Mark McMenamin -- Interior Design, 8/1/2008 12:00:00 AM
Architects and contractors can get along. Honestly. Mark Gould of Mark Gould Architect proved this improbability as he built a house in Chappaqua, New York, for a client who was certain to dissect the details: Stephen DiGiacomo of the construction company S. DiGiacomo & Son. Gould and DiGiacomo had forged a level of trust while working on a New York penthouse for clients, but it's always different when things get personal. Happily, the two men's sensibilities meshed—as did dualities of color, pattern, and provenance. The wrought-iron lantern in the foyer may look traditional with its patterned float glass, while the Christian Liaigre sconce in the library has the simplest of bronze armatures and white parchment shades. To partially screen the library's mullion windows, Gould strung together brass disks from the 1950's. Below sits Chris Lehrecke's mahogany daybed, its color meshing perfectly with the wall paint. Throughout the two-story, 6,000-square-foot house, serious American walnut flooring is juxtaposed with lyrical wallpaper.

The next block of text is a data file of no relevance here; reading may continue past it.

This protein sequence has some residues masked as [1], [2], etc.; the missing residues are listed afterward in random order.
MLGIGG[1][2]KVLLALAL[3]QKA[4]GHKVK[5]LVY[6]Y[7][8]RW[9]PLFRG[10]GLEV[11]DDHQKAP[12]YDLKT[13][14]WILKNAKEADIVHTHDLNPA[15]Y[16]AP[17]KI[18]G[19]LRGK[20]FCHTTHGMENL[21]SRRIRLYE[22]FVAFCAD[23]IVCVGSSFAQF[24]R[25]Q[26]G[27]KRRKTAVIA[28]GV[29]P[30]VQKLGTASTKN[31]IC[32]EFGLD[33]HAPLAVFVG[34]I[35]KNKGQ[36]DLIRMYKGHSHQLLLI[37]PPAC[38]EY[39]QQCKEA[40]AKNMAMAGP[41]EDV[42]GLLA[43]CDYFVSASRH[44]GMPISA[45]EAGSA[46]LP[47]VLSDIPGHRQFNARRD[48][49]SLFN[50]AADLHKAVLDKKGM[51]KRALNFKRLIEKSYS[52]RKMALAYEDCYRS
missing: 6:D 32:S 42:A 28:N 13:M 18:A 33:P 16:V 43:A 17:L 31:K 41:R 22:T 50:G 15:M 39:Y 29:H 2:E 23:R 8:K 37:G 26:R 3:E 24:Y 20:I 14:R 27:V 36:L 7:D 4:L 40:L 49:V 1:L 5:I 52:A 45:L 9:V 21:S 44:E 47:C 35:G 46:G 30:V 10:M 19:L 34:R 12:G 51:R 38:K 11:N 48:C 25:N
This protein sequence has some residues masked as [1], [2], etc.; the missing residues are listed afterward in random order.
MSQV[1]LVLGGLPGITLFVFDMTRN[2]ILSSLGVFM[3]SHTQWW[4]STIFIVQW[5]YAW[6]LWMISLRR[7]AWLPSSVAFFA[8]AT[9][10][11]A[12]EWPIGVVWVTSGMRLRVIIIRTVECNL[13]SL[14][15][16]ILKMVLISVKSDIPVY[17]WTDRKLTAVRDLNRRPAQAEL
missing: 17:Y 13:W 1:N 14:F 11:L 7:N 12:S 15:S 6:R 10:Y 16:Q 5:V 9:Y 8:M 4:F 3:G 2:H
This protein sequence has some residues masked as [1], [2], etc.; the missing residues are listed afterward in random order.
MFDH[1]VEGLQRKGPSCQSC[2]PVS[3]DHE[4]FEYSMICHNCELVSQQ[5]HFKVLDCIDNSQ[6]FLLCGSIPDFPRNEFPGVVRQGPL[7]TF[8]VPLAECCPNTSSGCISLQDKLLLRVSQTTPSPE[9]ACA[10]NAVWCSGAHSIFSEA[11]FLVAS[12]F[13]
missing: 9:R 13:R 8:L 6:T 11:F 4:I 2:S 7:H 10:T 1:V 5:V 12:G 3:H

In the end, DiGiacomo got a home befitting a progressive country squire. And Gould got a contractor who actually answers the phone.
Wallpaper custom-printed by Optical Grays for the foyer and family room. 212-686-7371.
The dining-room doorway's custom steel corner blocks, which the Arcadia Manufacturing Group cut out by water jet. 800-354-4466; arcadiawaterjet.com.
One of the library window treatment's 1950's brass ornaments, bought at Tepper Galleries and patinated by hand. 212-677-5300; teppergalleries.com.
Rugo viscose-polyester blend by Christopher Hyland on the living room's sofa and armchair. 212-688-6121; christopherhyland.com.
The dining room's custom linen tablecloth by Optical Grays.
Grand Thistle wallpaper by Timorous Beasties above the library fireplace. 44-141-959-3331; timorousbeasties.com.
From top: 1950's brass ornaments strung together on steel rings form a window treatment in the library. The room also features a daybed by Chris Lehrecke and a sconce by Christian Liaigre; photography by John Hall. Principal Mark Gould and design director Charm Su head up the firm Mark Gould Architect; photography by Blaise Hayward.